Trap Pond State Park Article

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Trap Pond State Park
Trap Pond State Park.jpg
Map showing the location of Trap Pond State Park
Map showing the location of Trap Pond State Park
Location of Trap Pond State Park in Delaware
Location Sussex, Delaware, United States
Coordinates 38°31′30″N 75°27′59″W / 38.52500°N 75.46639°W / 38.52500; -75.46639
TRAP POND STATE PARK Latitude and Longitude:

38°31′30″N 75°27′59″W / 38.52500°N 75.46639°W / 38.52500; -75.46639
Area3,653 acres (14.78 km2)
Elevation39 ft (12 m)
Named forTrap Pond
Governing bodyDelaware Department of Natural Resources and Environmental Control
Website Trap Pond State Park

Trap Pond State Park is a 3653 [1] acre (8.5 km²) Delaware state park located near Laurel, Delaware, USA. It is one of the largest surviving fragments of what was once an extensive wetland in what is now southwestern Sussex County. The state park features an extensive patch of bald cypress trees.

Bald Cypress ecosystem

Cluster of bald cypress trees in Trap Pond State Park

The bald cypress is a wetland tree adapted to areas of calm, shallow standing water. Trap Pond State Park is the northernmost park in North America that includes cypress and bald cypress, although the actual range continues further north, ending just north of Georgetown, Delaware, in the Ellendale State Forest.

Many birds flock to stands of bald cypress, including great blue herons, owls, warblers, and pileated woodpeckers. Birdwatchers can also see hummingbirds and bald eagles at Trap Pond in season.

Large specimens of American holly, the state tree of Delaware, can also be seen in the Trap Pond bottomland.


The rot-resistant wood of Trap Pond's bald cypress trees was extensively harvested starting in the 18th century. The lumbermen extensively altered the morphology of the wetland, damming its outflow to create power for a small sawmill to cut the timbers. This dam helped to create what is now Trap Pond, named after the Trap Mills, which were known by that name as early as the 1860s. The pond was enlarged in later years as nearby farmers laid down drainage tiles to de-water their wetlands for agriculture. After the old-growth cypress timber had been harvested, the pond and adjacent surviving wetlands were re-used as the drainage sump for the surrounding farmers of Sussex County.

In the 1930s, the federal Civilian Conservation Corps listed the pond as a place of recreation development. The Delaware legislature took over the land and named it as a state park on June 22, 1951, becoming the first state park in Delaware [2].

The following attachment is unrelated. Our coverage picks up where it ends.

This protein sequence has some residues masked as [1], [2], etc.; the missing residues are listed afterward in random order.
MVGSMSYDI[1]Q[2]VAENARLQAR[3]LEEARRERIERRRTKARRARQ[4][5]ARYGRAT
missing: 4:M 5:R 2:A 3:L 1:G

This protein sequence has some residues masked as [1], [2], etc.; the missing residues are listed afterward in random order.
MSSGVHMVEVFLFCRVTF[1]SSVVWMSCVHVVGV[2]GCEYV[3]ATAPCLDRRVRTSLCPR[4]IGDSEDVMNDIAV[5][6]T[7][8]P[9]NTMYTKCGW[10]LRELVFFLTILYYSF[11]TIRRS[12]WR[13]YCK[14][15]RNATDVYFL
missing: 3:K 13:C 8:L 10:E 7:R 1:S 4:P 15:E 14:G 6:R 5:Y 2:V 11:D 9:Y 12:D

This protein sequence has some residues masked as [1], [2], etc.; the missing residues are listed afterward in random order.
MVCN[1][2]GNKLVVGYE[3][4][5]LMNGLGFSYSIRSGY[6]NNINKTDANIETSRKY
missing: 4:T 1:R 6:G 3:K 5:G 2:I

The partly sheltered waters of Trap Pond (90 acres/0.4 km²) are now managed as a waterway for family recreation. A concessioner rents canoes, kayaks, rowboats, and pedal boats. There is also a launching ramp for privately owned shallow-draft vessels.

Fishing opportunities concentrate on panfish such as crappie and bluegill, with some bass and pickerel as well.

Bald Cypress Nature Center

The Bald Cypress Nature Center features a display of some of the reptiles, fish and amphibians found in Trap Pond, as well as other natural history exhibits and a nature library. The nature center is open seven days a week during spring and summer. Programs include hayrides, guided nature walks and hikes, naturalist-led pontoon boat tours and outdoor skills workshops.


Trap Pond State Park's campground has 142 total campsites including 130 with water and electric hookups, 10 primitive walk-in tent sites, and 2 primitive areas available only for youth groups. 8 camping cabins and 2 yurts are also available for rent. Campsites with electric and water are open year-round, with the primitive sites open from March 1 until November 30. [3] Trap Pond Campground is best known for its annual Halloween weekend festivities.


A sandy swimming beach was among the amenities already in place when the Delaware State Parks Commission took over Trap Pond in 1951, but is no longer available after being permanently closed on May 17, 2000. [4]

See also


  1. ^ Coxe, Robert. "Historical Analysis and Map of Vegetation Communities, Land Covers, and Habitats of Trap Pond State Park" (PDF). University of Delaware. Retrieved 1 November 2015.
  2. ^ Culver, Charmaine (June 23, 1982). "Trap Pond First Del. State Park". The Daily Times(Salisbury, Maryland).
  3. ^
  4. ^ Murray, Molly (May 18, 2000). "Trap Pond no longer open to swimmers". The News Journal(Wilmington, Delaware).

External links